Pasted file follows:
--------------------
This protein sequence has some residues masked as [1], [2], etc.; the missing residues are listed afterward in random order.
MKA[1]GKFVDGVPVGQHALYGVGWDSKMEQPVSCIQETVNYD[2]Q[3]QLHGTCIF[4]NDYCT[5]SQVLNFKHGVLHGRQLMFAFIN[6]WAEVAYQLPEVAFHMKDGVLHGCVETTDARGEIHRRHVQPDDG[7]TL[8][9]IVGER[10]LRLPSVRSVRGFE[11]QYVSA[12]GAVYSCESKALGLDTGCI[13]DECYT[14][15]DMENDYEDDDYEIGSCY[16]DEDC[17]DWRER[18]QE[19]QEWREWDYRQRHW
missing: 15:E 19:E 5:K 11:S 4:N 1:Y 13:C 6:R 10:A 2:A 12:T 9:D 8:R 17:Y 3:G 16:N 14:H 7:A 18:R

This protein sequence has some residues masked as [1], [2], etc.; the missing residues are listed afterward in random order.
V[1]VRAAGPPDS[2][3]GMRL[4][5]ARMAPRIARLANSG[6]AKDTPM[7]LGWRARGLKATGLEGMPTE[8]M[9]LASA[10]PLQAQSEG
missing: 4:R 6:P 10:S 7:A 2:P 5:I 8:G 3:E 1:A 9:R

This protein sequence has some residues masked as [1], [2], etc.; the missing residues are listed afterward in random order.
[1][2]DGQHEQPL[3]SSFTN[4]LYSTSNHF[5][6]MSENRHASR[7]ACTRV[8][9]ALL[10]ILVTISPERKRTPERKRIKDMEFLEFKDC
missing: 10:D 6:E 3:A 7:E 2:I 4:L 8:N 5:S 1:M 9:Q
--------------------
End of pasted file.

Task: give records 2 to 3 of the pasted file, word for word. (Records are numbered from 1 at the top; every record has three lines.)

This protein sequence has some residues masked as [1], [2], etc.; the missing residues are listed afterward in random order.
V[1]VRAAGPPDS[2][3]GMRL[4][5]ARMAPRIARLANSG[6]AKDTPM[7]LGWRARGLKATGLEGMPTE[8]M[9]LASA[10]PLQAQSEG
missing: 4:R 6:P 10:S 7:A 2:P 5:I 8:G 3:E 1:A 9:R

This protein sequence has some residues masked as [1], [2], etc.; the missing residues are listed afterward in random order.
[1][2]DGQHEQPL[3]SSFTN[4]LYSTSNHF[5][6]MSENRHASR[7]ACTRV[8][9]ALL[10]ILVTISPERKRTPERKRIKDMEFLEFKDC
missing: 10:D 6:E 3:A 7:E 2:I 4:L 8:N 5:S 1:M 9:Q